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Its Nature, Instruments, Sources, Sounds, Development & Performers

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116                            THE INSTRUMENTS, THE SOUNDS, THE PERFORMERS
tion as unobserved members of Nat Cole's accompanying unit; by Mary Osborne, a young North Dakota girl who bought an electric guitar, sat in with Christian and studied his technique long before he became a New York cynosure; by "Jim" Daddy" Walker, who made some remarkable records with Pete Brown in 1944 but has not been heard from since; and more recently by Kenny Burrell, a young Detroiter prominent lately in the New York recording studios.
These are the artists whose lineage goes directly back to Chris­tian; many others, cousins once removed, have evolved from Christian, adding new technical touches. The most agile of all is Tal Farlow (heard with the Red Norvo Trio off and on, 1950-55). Unlike most modern guitarists he is self-taught, in the sense that the phonograph and Christian were his only teachers.
Through the 1940s there were a few others who, without tread­ing directly on Christian's territory, blended his innovations with their own personal qualities. Nat Cole's original trio in 1940 had an exceptional talent m Oscar Moore, who slipped from poll-winnmg eminence (first place every year in Down Beat and Metronome, 1945-8) to rhythm-and-blues obscurity. Jimmy Shir­ley, with the Herman Chittison Trio, made unique use of an attachment, the <Vibrola,*> which lent his solos a semi-Hawaiian twang that should have earned him the commercial success accorded such gimmick artists as Alvino Key and Les Paul. Billy Bauer (first heard with Herman) brought some of his studies with Lennie Tristano to bear on a series of records with Tristano, Konitz and company, "Slim" Gaillard, a comedian often accepted by the more gullible of fans as a jazz musician, earned a triple distinction: he was the performer with die largest hands, the loudest and most distorted amplifier, and the least taste of all the post-Christianites.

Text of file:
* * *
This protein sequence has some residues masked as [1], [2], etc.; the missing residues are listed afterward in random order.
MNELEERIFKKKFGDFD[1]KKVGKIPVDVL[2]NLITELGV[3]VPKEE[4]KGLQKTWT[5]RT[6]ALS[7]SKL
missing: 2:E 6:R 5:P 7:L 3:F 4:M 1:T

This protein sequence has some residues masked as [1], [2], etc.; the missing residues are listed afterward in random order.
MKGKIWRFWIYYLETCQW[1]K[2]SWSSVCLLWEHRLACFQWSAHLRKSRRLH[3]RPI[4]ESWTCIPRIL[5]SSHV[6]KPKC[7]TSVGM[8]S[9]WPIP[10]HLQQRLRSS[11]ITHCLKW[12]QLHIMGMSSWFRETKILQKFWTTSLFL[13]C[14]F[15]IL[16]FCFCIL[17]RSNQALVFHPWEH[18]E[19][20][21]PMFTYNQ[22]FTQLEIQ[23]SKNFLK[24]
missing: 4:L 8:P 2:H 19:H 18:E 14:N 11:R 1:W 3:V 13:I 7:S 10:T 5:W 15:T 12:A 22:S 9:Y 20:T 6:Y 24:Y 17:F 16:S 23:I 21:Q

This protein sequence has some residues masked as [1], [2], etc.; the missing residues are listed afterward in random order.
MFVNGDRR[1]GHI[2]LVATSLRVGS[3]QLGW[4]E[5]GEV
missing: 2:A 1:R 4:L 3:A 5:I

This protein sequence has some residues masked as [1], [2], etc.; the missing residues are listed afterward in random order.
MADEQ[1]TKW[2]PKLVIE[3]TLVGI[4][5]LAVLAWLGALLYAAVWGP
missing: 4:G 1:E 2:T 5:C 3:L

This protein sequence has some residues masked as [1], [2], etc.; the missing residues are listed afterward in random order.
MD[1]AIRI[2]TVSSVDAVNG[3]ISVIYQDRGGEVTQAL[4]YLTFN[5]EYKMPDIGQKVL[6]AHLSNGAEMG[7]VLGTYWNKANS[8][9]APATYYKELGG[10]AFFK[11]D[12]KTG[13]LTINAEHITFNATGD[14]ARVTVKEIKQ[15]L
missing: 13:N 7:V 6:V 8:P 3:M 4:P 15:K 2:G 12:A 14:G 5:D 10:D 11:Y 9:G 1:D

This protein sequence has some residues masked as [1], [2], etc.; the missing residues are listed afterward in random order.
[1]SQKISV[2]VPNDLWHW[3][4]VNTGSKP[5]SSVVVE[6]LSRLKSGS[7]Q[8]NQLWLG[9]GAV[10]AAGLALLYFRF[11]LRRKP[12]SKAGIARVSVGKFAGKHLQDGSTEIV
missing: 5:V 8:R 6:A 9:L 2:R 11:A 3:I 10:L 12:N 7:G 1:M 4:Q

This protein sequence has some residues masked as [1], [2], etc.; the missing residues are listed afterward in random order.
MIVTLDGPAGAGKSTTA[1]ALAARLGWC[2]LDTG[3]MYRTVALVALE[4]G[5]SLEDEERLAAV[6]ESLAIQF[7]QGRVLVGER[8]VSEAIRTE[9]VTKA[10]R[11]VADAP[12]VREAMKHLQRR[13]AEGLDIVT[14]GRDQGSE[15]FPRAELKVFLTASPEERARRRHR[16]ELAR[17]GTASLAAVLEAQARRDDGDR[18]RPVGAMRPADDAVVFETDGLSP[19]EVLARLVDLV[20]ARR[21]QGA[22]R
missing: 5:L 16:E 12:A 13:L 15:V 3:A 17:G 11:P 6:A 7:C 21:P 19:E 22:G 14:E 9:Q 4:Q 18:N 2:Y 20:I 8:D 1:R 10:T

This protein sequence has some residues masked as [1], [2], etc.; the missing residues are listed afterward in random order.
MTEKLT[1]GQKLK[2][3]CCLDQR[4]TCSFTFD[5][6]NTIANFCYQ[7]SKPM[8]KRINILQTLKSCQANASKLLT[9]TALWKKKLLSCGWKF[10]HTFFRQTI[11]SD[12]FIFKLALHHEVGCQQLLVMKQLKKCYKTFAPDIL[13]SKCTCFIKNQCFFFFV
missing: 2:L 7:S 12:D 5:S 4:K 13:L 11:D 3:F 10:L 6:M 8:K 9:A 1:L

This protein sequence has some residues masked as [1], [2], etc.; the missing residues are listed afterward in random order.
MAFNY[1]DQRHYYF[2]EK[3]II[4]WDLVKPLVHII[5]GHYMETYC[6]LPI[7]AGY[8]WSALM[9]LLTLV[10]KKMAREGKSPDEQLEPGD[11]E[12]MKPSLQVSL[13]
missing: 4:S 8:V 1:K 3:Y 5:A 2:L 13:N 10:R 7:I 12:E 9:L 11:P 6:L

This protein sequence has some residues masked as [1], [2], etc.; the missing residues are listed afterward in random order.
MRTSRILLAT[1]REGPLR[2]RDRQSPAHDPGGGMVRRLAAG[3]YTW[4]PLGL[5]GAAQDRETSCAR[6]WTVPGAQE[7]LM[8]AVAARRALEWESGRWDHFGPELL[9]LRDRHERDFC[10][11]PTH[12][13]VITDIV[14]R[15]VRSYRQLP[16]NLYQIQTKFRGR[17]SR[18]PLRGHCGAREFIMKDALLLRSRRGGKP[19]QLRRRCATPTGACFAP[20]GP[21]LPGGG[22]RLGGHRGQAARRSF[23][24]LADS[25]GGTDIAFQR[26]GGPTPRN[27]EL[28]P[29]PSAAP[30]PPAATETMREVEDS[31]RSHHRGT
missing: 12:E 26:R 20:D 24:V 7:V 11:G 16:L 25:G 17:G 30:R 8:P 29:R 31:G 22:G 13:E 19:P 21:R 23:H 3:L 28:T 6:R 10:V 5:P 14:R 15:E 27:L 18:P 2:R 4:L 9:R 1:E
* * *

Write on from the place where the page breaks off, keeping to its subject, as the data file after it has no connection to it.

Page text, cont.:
Though most of the Christian-influenced soloists have tended toward single-note horizontal lines in their solos, the potentialities inherent in the six strings of the guitar have not been neglected. (The strings are tuned upward, starting at E a twelfth below middle C to A, D, G, B and E, a basic two-octave span.) The Lang-Kress-McDonough generation has its offspring in Carmen